Test everything; Cling to what is good.
This past weekend, I attended a prophecy seminar. Now such things come in two varieties. The most common, I suspect, have to do with what the Bible has to say about the end times and how close people think we are to them. The seminar that I attended was of a second variety, which is the use of the prophetic gifting to build up the church.
The gift of prophecy gets very good billing from Paul, "Pursue love and be eager for the spiritual gifts, especially that you may prophesy. For the one speaking in a tongue does not speak to people but to God, for no one understands; he is speaking mysteries by the Spirit. But the one who prophesies speaks to people for their strengthening, encouragement and consolation. The one who speaks in a tongue builds himself up, but the one who prophesies builds up the church. I wish you all spoke in tongues, but even more that you would prophesy. The one who prophesies is greater than the one who speaks in tongues, unless he interprets so that the church may be strengthened." (1 Corinthians 14:1-5) Note how Paul begins here, "be eager for the spiritual gifts, especially that you may prophesy." Why is it that this gift is so rare and, perhaps worse, its reliability so low?
The catch is that those with the gift of prophecy will never be confused with those who have the gift of teaching. They do things like Agabus who "took Paul’s belt, tied his own hands and feet with it, and said, 'The Holy Spirit says this: "This is the way the Jews in Jerusalem will tie up the man whose belt this is, and will hand him over to the Gentiles."'" (Acts 21:11) Or take Ezekiel who played toy soldiers (Ezekiel 4:1-3). In other words, prophets tend to be symbolic and often have the freedom to make utter fools of themselves, e.g. when Micah says of himself, "For this reason I will mourn and wail; I will walk around barefoot and without my outer garments. I will howl like a wild dog,and screech like an owl." (Micah 1:8)
Now when I teach or write, what I have to say is open to fair-minded analysis. But how does one judge the one who has a prophetic word? How does one evaluate a woman lying on the floor, as I have seen, screaming as if she were in the transition stage of child-birth labor? You will not find the scripture to write her off!
This weekend, there was a woman who sang her prophetic words. She led off a team of five prophetic types, but the others had little chance to participate, because she sang whatever notes and words that came into her head for a full hour. During this time, she sung actual words to three people. The rest of the time was a rambling mixture of praise and general exhortation. Was this performance to my preference or liking? Of course, not! Could it have been of the Holy Spirit? Yes, it could. So I did what I do in such situations, I put off judgment and observe how things develop.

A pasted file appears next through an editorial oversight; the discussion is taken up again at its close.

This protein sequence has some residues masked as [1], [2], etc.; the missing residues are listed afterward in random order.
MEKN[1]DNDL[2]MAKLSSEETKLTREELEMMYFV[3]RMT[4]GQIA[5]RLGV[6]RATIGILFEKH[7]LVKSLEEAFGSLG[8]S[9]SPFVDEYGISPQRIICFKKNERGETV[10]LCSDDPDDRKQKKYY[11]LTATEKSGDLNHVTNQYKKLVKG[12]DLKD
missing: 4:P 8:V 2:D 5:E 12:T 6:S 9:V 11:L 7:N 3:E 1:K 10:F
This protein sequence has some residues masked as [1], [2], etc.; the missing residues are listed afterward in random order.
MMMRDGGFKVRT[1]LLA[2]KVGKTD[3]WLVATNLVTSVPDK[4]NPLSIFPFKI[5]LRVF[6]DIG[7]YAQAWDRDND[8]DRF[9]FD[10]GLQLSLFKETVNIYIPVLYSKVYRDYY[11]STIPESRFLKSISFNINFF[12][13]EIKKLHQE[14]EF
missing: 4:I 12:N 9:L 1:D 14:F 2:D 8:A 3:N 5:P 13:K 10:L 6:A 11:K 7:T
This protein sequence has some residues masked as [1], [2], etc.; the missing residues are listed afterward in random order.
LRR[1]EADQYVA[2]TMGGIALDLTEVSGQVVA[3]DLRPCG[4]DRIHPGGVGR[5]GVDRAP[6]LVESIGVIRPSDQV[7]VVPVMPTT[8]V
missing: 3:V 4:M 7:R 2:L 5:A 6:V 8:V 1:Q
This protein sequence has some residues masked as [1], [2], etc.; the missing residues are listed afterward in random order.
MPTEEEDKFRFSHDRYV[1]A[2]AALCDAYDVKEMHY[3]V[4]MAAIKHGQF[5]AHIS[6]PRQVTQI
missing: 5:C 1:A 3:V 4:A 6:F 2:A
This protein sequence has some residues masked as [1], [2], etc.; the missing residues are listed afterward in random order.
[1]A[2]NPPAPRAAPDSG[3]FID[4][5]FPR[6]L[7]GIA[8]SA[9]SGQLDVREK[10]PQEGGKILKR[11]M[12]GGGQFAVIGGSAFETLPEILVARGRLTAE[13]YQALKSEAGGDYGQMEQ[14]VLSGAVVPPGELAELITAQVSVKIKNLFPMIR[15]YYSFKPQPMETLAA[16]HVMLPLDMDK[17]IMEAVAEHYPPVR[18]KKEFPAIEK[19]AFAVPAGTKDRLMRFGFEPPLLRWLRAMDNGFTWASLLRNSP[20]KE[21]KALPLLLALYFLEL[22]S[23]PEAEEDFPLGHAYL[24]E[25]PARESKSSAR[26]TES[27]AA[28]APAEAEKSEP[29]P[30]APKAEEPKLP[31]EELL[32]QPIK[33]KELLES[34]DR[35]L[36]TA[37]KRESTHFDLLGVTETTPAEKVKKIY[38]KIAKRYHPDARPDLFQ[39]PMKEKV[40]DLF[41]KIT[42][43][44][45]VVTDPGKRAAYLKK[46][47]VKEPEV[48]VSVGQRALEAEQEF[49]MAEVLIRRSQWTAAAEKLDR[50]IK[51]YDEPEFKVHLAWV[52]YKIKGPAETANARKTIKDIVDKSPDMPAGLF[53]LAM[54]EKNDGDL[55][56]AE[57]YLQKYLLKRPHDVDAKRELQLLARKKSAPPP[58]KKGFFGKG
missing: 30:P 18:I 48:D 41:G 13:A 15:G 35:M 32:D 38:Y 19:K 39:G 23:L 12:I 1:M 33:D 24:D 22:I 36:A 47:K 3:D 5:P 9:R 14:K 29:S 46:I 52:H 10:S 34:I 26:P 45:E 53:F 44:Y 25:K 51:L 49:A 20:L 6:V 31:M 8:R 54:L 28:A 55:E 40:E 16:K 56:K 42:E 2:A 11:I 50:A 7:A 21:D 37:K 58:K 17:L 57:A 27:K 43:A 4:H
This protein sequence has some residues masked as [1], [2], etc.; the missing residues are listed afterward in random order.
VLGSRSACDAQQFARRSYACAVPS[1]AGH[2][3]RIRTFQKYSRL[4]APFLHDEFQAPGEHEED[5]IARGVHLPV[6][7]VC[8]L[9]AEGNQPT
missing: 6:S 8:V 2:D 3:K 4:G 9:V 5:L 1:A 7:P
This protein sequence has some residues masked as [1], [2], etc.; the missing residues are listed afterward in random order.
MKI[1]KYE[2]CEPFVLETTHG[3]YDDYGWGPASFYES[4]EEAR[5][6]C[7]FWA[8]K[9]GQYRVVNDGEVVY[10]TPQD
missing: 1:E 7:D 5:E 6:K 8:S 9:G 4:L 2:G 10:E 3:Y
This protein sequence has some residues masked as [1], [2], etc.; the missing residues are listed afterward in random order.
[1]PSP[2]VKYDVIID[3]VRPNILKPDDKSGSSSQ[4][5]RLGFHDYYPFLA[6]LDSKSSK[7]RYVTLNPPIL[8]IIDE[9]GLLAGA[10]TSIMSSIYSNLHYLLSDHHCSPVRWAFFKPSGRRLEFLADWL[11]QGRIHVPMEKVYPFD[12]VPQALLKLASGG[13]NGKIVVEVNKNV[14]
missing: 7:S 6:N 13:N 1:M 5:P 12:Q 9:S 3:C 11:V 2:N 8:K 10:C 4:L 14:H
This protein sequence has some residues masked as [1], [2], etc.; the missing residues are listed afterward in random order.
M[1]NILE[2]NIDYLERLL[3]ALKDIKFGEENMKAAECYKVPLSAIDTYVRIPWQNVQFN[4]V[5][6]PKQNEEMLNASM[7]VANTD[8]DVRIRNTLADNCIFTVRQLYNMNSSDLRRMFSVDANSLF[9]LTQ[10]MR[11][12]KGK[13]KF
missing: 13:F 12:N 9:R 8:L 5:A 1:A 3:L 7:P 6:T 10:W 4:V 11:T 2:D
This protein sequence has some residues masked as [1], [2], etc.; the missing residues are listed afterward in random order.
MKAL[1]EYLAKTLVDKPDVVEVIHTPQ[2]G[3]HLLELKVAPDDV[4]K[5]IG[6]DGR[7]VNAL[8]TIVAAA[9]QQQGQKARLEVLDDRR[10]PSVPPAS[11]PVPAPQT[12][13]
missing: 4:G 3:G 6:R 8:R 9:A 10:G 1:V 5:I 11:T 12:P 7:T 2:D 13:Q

The next day, this same woman again took up song and again consumed so much time that the others again had little time to participate. My suspicions rose all the more. Two events clinched the matter for me. The first is that she had a personal word for me. She spoke of the rest that I needed from the arguing that surrounded me. Being one who enjoys labor and one who enjoys having a peaceful home, her remarks did not seem to fit. The second event occurred when I later advised her of missing the mark with me. She did not take the criticism well, and picked up her things and left. Since then, I have felt released to say that, at least on this occasion, her gifting was suspect.
Against such things, one could retreat to the safety of non-charismatic evangelicalism. People certainly mature in such an environment and things rarely get sloppy. But Paul challenges that path, "Do not extinguish the Spirit. Do not treat prophecies with contempt. But examine all things; hold fast to what is good; stay away from every form of evil. Now may the God of peace himself make you completely holy and may your spirit and soul and body be kept entirely blameless at the coming of our Lord Jesus Christ." (1 Thessalonians 5:19-23) Why would Paul advise us to "not treat prophecies with contempt" if they were not at times contemptible? And, it would seem, treating prophecies with contempt is a form of quenching the Holy Spirit. According to Paul the answer is in testing and not in extinguishing. For the evangelical, it means an increased openness to the diverse ways of the Holy Spirit. For the charismatic, it means to be on the look out and not to give yourself over to something that is strange until you or someone else has certified that it is of the Holy Spirit and not of the person or worse.
Test everything; Cling to what is good. There are reliable prophetic voices out there--and some of them just might sing for an hour. These are men and women more in the service of God and mankind than to themselves. (And by the way, everything I have said applies to teachers, pastors, evangelists and apostles also.)
Friday: In wrath, remember mercy